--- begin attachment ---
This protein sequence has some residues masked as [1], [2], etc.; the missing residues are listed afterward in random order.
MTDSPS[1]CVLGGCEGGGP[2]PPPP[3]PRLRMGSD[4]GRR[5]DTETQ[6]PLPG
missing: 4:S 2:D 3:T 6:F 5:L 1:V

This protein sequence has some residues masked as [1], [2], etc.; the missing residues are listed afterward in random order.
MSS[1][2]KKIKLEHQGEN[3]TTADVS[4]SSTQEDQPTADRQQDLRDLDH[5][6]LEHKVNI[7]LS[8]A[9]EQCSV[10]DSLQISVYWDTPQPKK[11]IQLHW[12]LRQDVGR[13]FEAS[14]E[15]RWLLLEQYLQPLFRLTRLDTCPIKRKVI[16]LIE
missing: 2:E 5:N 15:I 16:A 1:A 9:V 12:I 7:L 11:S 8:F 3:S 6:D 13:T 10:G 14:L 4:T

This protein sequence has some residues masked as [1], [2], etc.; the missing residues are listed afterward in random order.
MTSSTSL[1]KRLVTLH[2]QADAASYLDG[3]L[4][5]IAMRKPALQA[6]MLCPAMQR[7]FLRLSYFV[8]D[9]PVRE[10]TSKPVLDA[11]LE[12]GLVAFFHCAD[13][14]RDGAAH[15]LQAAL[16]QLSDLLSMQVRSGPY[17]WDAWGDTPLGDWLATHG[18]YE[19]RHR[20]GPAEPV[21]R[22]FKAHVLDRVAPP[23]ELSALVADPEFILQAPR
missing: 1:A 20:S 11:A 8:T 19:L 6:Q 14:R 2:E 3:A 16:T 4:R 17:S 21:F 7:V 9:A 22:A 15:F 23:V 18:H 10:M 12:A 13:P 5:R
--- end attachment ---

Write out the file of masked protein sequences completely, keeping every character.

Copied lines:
This protein sequence has some residues masked as [1], [2], etc.; the missing residues are listed afterward in random order.
MTDSPS[1]CVLGGCEGGGP[2]PPPP[3]PRLRMGSD[4]GRR[5]DTETQ[6]PLPG
missing: 4:S 2:D 3:T 6:F 5:L 1:V

This protein sequence has some residues masked as [1], [2], etc.; the missing residues are listed afterward in random order.
MSS[1][2]KKIKLEHQGEN[3]TTADVS[4]SSTQEDQPTADRQQDLRDLDH[5][6]LEHKVNI[7]LS[8]A[9]EQCSV[10]DSLQISVYWDTPQPKK[11]IQLHW[12]LRQDVGR[13]FEAS[14]E[15]RWLLLEQYLQPLFRLTRLDTCPIKRKVI[16]LIE
missing: 2:E 5:N 15:I 16:A 1:A 9:V 12:I 7:L 11:S 8:F 3:S 6:D 13:T 10:G 14:L 4:T

This protein sequence has some residues masked as [1], [2], etc.; the missing residues are listed afterward in random order.
MTSSTSL[1]KRLVTLH[2]QADAASYLDG[3]L[4][5]IAMRKPALQA[6]MLCPAMQR[7]FLRLSYFV[8]D[9]PVRE[10]TSKPVLDA[11]LE[12]GLVAFFHCAD[13][14]RDGAAH[15]LQAAL[16]QLSDLLSMQVRSGPY[17]WDAWGDTPLGDWLATHG[18]YE[19]RHR[20]GPAEPV[21]R[22]FKAHVLDRVAPP[23]ELSALVADPEFILQAPR
missing: 1:A 20:S 11:A 8:T 19:L 6:Q 14:R 2:E 3:A 16:T 4:R 17:S 21:F 7:V 9:A 22:A 15:F 23:V 18:H 10:M 12:A 13:P 5:R